Saturday, January 31, 2009

First month of work done!

So! As I blogged about previously, I've begun working at a new company right after New Year's. I figured I'd get some thoughts out on how the first month has been.

Usually, when someone begins in a new job they're excited, nervous and above all very humble towards the existing practices that exist in the new workplace. Of course, I had these feelings, but being an agile fanatic, I was pretty sure that I would be able to find some improvement points. Here are some of the specific steps I took during my first weeks.

Step 0: Start writing a diary

I don't think an honest worker was ever harmed by being transparent in his work. A practice I've been doing ever since I started working is The Diary. Basically, just a personal wiki-page where you note down a few lines each day on what you're working on. Apart from being a good way to keep focus throughout the day and being a nice place to paste notes and code, it sends out a message: that you're interested in letting others know what you are working on. I'm going to be asking people what they're doing a lot, so being transparent in my own activities is a good start.

Step 1: Get Continuous Integration set up

One of my first reactions when I went to work on the code was a certain sense of claustrophobia. Here there were about twenty developers working on the same code base, and I really didn't have any feeling of who was committing what when. I first tried to get commit-mails set up, but due to some issues with commit-hooks in their Subversion setup, we couldn't get that working right away. So I turned to set up continuous integration with Hudson. My hope was that the CI changeset pages could work as a temporary commit-mail replacement, and since there already was a ViewSVN installation running, this worked out quite nicely.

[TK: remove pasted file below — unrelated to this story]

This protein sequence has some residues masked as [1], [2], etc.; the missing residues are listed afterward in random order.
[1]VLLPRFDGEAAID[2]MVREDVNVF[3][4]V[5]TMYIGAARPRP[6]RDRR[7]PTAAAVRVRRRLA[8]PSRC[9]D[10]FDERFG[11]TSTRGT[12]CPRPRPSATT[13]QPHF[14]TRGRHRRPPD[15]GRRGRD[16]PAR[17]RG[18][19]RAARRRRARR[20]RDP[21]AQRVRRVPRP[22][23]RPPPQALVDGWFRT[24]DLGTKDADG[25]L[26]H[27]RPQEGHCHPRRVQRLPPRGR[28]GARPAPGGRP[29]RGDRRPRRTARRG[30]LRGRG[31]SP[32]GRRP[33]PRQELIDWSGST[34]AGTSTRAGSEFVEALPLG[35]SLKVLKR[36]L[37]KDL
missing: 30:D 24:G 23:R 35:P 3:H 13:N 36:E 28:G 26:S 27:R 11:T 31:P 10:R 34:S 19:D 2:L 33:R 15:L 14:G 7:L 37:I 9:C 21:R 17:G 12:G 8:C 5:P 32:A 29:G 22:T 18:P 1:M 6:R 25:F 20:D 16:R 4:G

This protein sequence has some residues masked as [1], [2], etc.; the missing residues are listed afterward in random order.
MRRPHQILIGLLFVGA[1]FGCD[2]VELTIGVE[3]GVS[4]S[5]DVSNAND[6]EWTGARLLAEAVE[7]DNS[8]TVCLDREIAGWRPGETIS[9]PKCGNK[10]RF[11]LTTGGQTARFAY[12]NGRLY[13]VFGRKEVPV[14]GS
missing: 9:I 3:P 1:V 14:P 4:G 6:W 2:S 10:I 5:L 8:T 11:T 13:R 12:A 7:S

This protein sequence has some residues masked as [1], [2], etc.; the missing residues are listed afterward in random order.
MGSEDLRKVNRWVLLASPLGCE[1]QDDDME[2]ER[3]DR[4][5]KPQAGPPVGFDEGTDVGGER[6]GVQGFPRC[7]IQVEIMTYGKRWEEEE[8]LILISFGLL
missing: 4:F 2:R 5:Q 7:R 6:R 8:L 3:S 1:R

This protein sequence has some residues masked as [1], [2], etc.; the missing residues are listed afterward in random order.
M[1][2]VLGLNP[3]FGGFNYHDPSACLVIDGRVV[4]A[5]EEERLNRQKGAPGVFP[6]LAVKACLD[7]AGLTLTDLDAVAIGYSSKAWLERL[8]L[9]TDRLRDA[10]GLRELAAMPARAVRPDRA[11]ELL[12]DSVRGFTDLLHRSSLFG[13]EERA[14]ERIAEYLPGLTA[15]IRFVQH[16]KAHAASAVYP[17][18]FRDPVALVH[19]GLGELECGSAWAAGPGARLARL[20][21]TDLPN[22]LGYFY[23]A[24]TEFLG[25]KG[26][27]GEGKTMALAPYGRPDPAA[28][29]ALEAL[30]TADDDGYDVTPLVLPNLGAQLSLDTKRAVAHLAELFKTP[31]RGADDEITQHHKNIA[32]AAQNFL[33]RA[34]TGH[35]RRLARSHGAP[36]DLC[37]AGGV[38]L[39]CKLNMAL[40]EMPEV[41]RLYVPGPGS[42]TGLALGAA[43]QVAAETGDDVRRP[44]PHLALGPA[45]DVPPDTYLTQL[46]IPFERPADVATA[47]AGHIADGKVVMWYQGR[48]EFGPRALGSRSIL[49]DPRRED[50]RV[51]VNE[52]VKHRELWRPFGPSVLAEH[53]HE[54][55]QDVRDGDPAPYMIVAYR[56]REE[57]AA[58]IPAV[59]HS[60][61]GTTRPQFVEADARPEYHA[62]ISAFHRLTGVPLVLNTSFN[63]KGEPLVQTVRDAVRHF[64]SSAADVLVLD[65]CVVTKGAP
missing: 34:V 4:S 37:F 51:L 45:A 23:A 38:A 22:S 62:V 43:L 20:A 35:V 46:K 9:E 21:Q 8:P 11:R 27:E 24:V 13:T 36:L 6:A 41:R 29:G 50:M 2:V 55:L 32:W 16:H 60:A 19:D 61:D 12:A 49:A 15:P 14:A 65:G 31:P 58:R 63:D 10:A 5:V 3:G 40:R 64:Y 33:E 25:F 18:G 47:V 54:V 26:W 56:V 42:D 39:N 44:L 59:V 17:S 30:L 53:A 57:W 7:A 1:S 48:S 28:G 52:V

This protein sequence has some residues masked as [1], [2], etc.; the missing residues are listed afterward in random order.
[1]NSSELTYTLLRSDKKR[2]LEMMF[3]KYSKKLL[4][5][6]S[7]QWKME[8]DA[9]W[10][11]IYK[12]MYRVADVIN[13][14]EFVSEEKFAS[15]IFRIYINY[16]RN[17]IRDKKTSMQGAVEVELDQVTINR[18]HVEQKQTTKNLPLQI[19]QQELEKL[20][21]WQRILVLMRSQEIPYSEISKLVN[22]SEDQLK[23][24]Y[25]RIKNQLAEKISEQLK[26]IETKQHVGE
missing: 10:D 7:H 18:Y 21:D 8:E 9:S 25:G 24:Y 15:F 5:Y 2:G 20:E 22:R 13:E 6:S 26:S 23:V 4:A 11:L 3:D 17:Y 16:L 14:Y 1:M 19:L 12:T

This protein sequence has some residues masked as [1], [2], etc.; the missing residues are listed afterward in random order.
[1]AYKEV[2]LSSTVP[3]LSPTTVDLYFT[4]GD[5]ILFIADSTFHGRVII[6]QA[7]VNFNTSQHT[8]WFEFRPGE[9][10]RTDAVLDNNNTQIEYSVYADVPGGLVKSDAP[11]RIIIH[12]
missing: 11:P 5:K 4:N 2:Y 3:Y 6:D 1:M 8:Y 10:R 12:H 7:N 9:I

From Drop Box
Note that the screen shot is not from our place, but from Sonatype's CI farm (tip o' the hat to Alf!).

Not long after that we were able to also get a nightly deployment of the build to the testing server, so now testers and designers can always experience the latest running on some local servers.

Note that getting this far in a couple of weeks would never had been possible in a traditional company (in my experience). The credit of this smooth setup belongs to some of their developers and admins, who put together the necessary scripts and server setup in record time. They actually had a continuous integration already, running the build each night as a cron-job. All I did was drop in the idea of using Hudson, and running the build on every commit.

Step 2: Do some agile preaching

I wanted to give the other developers some agile 101 very early, and luckily a slot opened up in our second weekly team meeting. I did this somewhat critical presentation on Scrum, so now when I accidentally throw terms like velocity and backlog around, they will have an idea of what I'm talking about.

Step 3: Whiteboards, whiteboards, whiteboards!

One of the things I did the first week was to get some large whiteboards ordered. I am of the opinion that you can never get enough whiteboards, and management agreed to spend a small fortune on this (again, something that wouldn't be easy in a traditional company). They finally arrived last week, and on Friday we finally got our team-lounge set up:

From Blogger-bilder
It's quite neat, I think. My plan so far is to use the far-left one for backlog stuff, the two horizontals for Sprint-charts, and the one on the right for anything else people would like to draw, be it architecture or obscenities ;)

It will be quite interesting to see how this works out. Some of the developers were speculating that the setup will be working for the first few weeks, and then fade away and people won't bother any more. Well, if people don't need this amount of communication in order to work efficiently, we will of course not force people to participate. I think everyone is better off if they spend 10 minutes of their day with the rest of their team on a daily standup in front of these whiteboards, but if people still don't like it after giving it an honest try, we'll remove the practice. After all, that's what being agile is all about.